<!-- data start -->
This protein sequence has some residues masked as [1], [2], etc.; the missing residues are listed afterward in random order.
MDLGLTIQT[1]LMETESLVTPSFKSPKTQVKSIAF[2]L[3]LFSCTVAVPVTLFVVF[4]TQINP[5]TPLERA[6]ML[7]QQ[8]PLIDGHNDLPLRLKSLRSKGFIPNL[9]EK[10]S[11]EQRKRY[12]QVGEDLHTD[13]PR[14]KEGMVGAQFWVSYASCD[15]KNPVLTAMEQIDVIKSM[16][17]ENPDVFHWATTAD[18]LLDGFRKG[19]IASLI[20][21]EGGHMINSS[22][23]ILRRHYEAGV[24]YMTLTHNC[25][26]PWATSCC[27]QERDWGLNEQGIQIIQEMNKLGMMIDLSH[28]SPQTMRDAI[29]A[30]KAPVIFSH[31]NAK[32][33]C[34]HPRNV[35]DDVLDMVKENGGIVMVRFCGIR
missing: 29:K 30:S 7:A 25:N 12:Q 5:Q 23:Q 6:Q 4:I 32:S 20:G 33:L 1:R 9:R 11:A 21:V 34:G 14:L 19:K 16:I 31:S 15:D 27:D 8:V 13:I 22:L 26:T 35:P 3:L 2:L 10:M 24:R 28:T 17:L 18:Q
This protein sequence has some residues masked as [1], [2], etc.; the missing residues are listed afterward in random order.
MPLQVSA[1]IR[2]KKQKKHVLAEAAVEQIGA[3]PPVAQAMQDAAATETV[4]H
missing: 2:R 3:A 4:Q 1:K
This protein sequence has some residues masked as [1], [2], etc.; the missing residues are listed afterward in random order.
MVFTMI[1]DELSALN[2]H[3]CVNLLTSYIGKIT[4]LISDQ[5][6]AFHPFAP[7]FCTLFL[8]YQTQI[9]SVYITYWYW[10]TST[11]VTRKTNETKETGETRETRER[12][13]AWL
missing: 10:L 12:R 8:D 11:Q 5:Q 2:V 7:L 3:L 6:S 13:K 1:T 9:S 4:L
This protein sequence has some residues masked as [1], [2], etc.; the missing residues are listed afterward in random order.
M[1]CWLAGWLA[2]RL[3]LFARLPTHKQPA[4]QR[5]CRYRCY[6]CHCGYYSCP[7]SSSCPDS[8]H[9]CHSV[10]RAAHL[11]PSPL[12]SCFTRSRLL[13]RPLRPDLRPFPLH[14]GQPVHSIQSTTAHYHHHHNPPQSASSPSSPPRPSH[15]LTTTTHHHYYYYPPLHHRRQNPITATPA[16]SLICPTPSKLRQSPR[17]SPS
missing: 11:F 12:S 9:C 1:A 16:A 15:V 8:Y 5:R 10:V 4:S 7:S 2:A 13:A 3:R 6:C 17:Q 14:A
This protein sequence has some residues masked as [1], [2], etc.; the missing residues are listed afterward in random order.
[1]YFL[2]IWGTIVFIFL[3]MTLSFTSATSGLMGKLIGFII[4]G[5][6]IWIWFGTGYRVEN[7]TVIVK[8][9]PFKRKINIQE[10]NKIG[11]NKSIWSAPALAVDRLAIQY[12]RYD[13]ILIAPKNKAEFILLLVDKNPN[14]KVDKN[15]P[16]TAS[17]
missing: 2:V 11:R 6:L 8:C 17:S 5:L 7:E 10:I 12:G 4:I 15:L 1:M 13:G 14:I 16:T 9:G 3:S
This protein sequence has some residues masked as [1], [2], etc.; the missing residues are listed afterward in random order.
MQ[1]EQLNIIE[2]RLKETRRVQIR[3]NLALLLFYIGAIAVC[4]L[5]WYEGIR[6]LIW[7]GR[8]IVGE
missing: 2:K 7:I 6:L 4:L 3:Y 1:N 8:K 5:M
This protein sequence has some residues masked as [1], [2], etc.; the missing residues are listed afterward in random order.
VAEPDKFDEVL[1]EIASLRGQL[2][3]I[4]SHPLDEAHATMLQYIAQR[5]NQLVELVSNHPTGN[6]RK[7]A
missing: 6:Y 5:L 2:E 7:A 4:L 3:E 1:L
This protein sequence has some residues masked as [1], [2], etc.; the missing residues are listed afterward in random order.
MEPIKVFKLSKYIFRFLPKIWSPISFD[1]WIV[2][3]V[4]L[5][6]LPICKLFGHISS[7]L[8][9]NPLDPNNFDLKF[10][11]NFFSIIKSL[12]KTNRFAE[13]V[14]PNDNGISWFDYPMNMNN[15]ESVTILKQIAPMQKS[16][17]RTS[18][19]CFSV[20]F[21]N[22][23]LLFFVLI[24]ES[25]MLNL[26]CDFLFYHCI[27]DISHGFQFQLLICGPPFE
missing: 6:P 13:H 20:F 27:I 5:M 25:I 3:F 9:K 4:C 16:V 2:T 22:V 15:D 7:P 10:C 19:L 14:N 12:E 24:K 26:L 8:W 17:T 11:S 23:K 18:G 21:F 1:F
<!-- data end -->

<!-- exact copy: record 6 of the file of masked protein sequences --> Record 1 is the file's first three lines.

This protein sequence has some residues masked as [1], [2], etc.; the missing residues are listed afterward in random order.
MQ[1]EQLNIIE[2]RLKETRRVQIR[3]NLALLLFYIGAIAVC[4]L[5]WYEGIR[6]LIW[7]GR[8]IVGE
missing: 2:K 7:I 6:L 4:L 3:Y 1:N 8:K 5:M